Yesterday’s MailOnline featured Julie O’Connor and her family describing failings in care and delays in diagnosis which led to her untimely death at the age of 49 from cervical cancer. In her latest blog, Bridget Hughes, Senior Associate, Clinical Negligence discusses the link between poor care and systemic failure.
The article in yesterday’s Times “when it comes to NHS negligence, prevention is better than cure – the NHS has a new strategy for tackling claims” is good news. Claimant lawyers will be able to argue with force that the “compensation culture” really is a myth given that the statistics show that formal litigation for medical negligence cases fell in the past year.
The account from Nicki Lyon in the Times earlier this month, in the article entitled “Baby deaths: “We were told it was just one of those things” is devastating to read however, to medical negligence specialists whose job it is to hold the healthcare providers to account and secure damages to assist with the future care of birth injured children, it is an all too familiar story.
Last week the Medical Defence Union (MDU) unveiled a 6-point reform plan to save the NHS from spiralling medical negligence claims. This trend has nothing to do with deteriorating clinical standards and everything to do with recent legal market developments the MDU believes.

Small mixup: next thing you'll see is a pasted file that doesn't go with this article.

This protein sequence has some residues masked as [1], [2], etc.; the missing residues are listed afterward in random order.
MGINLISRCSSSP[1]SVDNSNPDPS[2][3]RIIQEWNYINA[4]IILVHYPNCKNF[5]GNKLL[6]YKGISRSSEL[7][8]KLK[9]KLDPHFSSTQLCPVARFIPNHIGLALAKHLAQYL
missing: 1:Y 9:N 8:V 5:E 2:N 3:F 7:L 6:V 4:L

My son is age 4 and is allergic to peanuts. He has an EpiPen. The EpiPen is a medical device which is used to inject a dose of epinephrine to treat him in case he goes into anaphylactic shock. I keep an EpiPen at home and one is in his bag. I never have more than two at a time even though, as a parent, I’d like to have one in the car, in my handbag, in his sports bag.... This would be for all those ‘just in case’ thoughts that creep into your mind, especially when reading the tragic story about Natasha Edelman-Laperouse who sadly passed away after suffering an allergic reaction on a flight, and even though her father had administered two EpiPens.